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militias, however they sustain themselves through mineral profitand everyone knows that and they often trade increasingly with the military itself. the congolese military. fourth, everyone wants clean elections. however, who in power would give up this gravy train? you lose and you're out. it's winner take all. they can't take the chance and they'll fix it. so everyone supports peace agreements, no question. however, even the peace deals in congo can make matters worse if we don't deal with the economic fuelor war. 1.5 million congolese people have been displaced since president mwamba and cab ail. back to the people of congo. ryan and i went over there over thanksgiving. we met an extraordinary congolese woman named marie. marie a rape survivor, twice over, and she's overcome her own trauma to found a womens
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organization who has helped other women to survive sexual crimes. what she recommends and she said the following. please stop this bloody business. you're fueling conflict. families are being torn apart. women are being raped. communities are being destroyed. so armed groups can profit from their mines. companies should stop supporting this and do ethiccal business, she said. well, the good news is that because of the congressional legislation, because of your legislation, every one of you ampioned this, companies have to start trying now to do this ethiccal business, and some company are already moving ahead even beyond what the legislation is requiring them to do. but they need help from the united states government. and the key, i believe, as it has been on so many critical foreign policy issues in africa, the key is the united states congress. two critical processes are coming to fruition now that this subcommittee and the wider congress can influence. first, the security and exchange commission is going to issue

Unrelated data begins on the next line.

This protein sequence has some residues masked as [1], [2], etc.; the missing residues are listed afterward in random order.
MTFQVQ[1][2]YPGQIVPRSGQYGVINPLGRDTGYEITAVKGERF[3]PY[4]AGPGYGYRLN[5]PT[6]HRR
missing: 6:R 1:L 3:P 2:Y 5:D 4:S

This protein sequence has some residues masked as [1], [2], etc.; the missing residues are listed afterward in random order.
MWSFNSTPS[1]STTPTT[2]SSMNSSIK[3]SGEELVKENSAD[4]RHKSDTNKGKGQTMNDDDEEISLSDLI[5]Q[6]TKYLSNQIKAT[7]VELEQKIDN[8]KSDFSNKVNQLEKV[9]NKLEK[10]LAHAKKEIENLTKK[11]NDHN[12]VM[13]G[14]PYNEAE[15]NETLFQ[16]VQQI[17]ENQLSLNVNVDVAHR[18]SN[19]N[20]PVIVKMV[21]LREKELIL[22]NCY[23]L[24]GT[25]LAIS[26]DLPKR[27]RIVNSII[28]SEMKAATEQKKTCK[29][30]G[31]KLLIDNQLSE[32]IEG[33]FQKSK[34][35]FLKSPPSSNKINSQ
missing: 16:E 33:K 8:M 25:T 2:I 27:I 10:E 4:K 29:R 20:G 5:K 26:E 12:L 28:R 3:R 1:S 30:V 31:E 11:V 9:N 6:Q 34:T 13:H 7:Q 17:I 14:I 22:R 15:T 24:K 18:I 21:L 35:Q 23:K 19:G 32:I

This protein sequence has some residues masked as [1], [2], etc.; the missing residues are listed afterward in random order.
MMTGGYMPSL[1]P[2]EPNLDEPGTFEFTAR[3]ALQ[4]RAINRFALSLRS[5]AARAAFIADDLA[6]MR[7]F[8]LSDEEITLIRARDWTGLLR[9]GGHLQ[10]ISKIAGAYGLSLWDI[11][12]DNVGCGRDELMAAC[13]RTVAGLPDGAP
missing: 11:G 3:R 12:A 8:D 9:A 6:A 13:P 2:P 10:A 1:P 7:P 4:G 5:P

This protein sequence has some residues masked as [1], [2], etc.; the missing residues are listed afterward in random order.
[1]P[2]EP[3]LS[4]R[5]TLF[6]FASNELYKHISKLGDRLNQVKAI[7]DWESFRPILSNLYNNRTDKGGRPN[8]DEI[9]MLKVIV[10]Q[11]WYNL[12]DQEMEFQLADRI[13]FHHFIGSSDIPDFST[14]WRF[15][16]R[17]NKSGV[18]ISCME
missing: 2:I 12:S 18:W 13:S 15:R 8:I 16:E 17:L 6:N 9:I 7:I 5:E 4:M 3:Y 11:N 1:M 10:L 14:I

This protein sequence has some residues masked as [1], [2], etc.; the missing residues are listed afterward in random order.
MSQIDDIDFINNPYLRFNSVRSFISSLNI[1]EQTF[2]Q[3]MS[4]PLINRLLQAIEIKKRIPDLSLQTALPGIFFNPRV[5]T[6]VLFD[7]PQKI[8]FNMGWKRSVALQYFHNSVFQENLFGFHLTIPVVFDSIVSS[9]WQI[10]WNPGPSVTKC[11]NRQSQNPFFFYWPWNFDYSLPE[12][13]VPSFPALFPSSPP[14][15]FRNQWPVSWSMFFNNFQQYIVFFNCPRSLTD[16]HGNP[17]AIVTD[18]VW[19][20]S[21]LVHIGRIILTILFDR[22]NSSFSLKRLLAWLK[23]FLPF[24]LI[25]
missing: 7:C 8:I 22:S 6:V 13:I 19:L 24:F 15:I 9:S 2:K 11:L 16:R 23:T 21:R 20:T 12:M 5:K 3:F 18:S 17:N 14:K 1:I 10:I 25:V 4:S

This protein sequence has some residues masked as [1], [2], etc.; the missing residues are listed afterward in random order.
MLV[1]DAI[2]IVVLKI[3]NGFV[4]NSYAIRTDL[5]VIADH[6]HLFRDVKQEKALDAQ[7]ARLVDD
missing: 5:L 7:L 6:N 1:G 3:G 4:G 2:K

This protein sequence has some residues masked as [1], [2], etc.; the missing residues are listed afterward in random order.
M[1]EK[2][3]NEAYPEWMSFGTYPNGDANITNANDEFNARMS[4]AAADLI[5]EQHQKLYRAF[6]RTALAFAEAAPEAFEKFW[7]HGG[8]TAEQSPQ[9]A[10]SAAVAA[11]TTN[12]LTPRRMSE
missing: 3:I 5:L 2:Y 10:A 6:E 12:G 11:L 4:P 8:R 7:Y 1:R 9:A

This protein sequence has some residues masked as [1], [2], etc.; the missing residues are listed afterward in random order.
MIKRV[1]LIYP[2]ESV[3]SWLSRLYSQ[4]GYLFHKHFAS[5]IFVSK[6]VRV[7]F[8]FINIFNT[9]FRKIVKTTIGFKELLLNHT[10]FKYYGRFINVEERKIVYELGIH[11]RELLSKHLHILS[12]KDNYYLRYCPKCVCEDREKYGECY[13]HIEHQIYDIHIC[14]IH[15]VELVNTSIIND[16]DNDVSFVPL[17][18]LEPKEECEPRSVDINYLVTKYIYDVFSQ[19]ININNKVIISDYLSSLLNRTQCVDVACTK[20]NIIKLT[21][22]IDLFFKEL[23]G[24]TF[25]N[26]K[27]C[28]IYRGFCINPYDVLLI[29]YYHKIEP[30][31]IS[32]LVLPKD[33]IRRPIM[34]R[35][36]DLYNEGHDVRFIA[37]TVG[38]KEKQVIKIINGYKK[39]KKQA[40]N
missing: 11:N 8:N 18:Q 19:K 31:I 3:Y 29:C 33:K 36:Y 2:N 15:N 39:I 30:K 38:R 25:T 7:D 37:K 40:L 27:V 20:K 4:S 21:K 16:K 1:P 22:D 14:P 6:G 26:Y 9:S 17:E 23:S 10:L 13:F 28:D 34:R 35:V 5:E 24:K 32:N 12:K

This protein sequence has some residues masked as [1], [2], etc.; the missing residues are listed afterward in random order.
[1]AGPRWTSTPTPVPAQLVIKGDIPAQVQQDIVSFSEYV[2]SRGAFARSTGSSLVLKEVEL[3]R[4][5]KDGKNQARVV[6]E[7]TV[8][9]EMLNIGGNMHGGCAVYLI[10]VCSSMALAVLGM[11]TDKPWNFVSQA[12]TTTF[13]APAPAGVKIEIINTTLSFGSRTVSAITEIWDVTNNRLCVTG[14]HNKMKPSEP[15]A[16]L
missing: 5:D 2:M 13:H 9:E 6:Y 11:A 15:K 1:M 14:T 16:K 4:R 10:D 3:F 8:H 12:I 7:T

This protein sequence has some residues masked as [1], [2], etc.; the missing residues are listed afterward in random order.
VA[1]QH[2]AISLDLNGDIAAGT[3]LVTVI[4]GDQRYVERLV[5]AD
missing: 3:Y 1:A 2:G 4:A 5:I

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very soon implementing regulations for your conflict minerals legislation. we need to ensure that these regulations have serious teeth and do not delay the implementation of the bill. we have a letter that we're releasing todayfrom congolese civil society organizations making this very point that we cannot countenance a delayn the implementation of t bill. strongly -- strong regulations will send a major signal to the acto in the supply chain that foament violence, that subvert the rule of law, that undermine good governance that they have to clean up their act. the second major opportunity now is the legislation that was discussed requires the executive branch to develop a strategy for dealing withonflict of minerals and ending the violence. that's the first. the branch hasn't been required by congress to have a strategy to actually end this thing. we've always wanted to deal with the symptoms. this it's bill says, how are you going to e it? well, that strategy was due over